The supply of core pineapple in Thailand is a disaster. Canneries who supply the ‘core’ are running at a very low pace.
Factories do not offer core pineapple at all, except for their loyal customers perhaps max. 50 to 100 cases per FCL.
This situation is also affecting the existing contracts the shippers made. They simply cannot find enough material to ship their obligations and either propose to switch to other products – usually in vain – or delay shipments.
As the new crop will be in spring, it will simply mean that non-shipped contracts for December and January will be postponed till somewhere April/May. No need to explain what will happen on the European spot market.
Prices meanwhile have jumped both in origin – for a few limited quantities – and of course on the spot market in Europe.
Also papaya is somewhat scarce and firming, but still available.

The first indications for the new crop prices from Chile are pointing for higher prices than last season.
The drought in the winter has caused some damage leading to smaller fruits on average and most packers abstain yet from offering as the crop may come with a lower quantity.
They first wish to see what comes available before offering, as some reports are really pessimistic.

Turkish prices are moving according to the currency fluctuations.
The announcement of TMO to stop buying sultanas from the farmers at a minimum price since Dec 31st may bring somewhat more sultanas on the market.
However contrary Taris announced to continue to buy another 5000 tons at higher levels.
Prices for Iranian sultanas are a few hundred dollars below the Turkish levels, but the sanctions against Iran are making the trade of this origin rather complicated and Iran is becoming a low profile origin at the moment for the ‘Western’ buyers.
For Chile and South Africa we are looking at the new crops.
In Chile there is fear the heavy drought period last year (no snow was registered in the winter time) will shrink not only the size of the fruits, but also the total available quantity.
Anyhow the Jumbo size will be scarcer and certainly the Jumbo Flame and Thompson will be less available as farmers are pulling these varieties in favour of new varieties.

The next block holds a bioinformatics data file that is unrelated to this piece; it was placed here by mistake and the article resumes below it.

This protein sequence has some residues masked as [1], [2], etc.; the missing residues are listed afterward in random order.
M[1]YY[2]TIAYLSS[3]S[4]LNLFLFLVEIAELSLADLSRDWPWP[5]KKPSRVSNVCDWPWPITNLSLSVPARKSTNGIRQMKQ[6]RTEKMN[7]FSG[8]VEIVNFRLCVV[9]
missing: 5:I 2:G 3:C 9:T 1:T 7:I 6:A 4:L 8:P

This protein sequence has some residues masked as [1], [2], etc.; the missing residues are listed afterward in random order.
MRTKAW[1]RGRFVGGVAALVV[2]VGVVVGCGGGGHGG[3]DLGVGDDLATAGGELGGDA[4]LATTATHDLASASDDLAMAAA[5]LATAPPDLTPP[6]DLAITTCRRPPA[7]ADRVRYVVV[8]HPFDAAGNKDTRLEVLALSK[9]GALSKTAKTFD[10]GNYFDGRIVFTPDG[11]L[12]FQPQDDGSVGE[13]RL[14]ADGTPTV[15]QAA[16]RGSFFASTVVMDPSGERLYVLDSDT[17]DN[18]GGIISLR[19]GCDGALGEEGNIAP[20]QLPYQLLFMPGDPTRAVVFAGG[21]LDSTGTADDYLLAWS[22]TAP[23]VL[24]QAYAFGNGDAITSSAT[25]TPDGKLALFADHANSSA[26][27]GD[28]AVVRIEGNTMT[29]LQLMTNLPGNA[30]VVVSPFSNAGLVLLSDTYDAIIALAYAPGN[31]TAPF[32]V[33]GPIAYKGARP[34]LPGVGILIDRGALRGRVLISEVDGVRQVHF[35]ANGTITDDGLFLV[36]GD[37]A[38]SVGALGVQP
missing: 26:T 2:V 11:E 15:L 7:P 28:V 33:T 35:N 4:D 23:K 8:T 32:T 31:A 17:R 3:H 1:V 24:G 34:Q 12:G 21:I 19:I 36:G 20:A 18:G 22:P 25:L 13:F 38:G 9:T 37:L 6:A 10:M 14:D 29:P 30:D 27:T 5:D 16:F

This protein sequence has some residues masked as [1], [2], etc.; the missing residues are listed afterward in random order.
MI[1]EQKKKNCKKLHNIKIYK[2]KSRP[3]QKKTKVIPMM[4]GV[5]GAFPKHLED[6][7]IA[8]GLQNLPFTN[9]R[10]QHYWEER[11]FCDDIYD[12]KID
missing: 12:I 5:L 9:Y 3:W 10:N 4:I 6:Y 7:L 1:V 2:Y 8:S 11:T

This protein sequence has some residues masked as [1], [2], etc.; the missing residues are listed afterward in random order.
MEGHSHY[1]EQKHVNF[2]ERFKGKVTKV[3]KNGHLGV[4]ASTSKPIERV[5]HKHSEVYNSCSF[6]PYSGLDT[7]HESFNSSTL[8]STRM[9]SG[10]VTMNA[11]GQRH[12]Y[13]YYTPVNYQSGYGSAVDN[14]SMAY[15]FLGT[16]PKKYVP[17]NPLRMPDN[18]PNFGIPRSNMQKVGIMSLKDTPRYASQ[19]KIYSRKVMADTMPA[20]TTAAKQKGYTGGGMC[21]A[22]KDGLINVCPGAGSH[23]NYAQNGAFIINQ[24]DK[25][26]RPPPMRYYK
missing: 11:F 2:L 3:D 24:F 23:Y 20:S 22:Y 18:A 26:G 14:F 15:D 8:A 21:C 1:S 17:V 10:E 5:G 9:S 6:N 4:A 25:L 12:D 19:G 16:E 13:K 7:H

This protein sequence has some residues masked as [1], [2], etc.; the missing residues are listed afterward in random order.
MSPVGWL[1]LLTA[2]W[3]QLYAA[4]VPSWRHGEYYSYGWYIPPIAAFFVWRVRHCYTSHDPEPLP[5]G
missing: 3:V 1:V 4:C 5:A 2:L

South Africa has started the harvesting of the grapes under favourable (hot and dry) weather conditions and heading for a good crop.
The question will be, which quantity framers will produce as golden or natural Thompson.
It is expected in view of the collapsed prices for the natural Thompson, the goldens will be in favour.
Californian prices for Thompsons unchanged in spite of various marketing efforts, which cannot deny the lower levels from SA.



Californian shipments were slightly down, which actually is a logical result of higher prices and a crop to be definitely smaller than last season’s.
Demand was anyhow slow, as most buyers bought at lower pre-season levels and selling out before entering at the higher levels.
This is also the expectation of the Californian industry, which expect even a further firming of the market, once covering will take place for the second part of the season.
Being well financed, Californian sellers not likely to get nervous….
For Chilean new crop estimations it is too early.
The carry-out for higher end material is none-to-zero and the higher prices from California will encourage the exporters to start at higher levels.
We expect first indications to be announced traditionally around the Gulfair in Dubai (16-20 Feb).
Alternatively the Eastern European supply came on the market and filling the gap below the Californian qualities, sometime at attractive prices for a good product as well.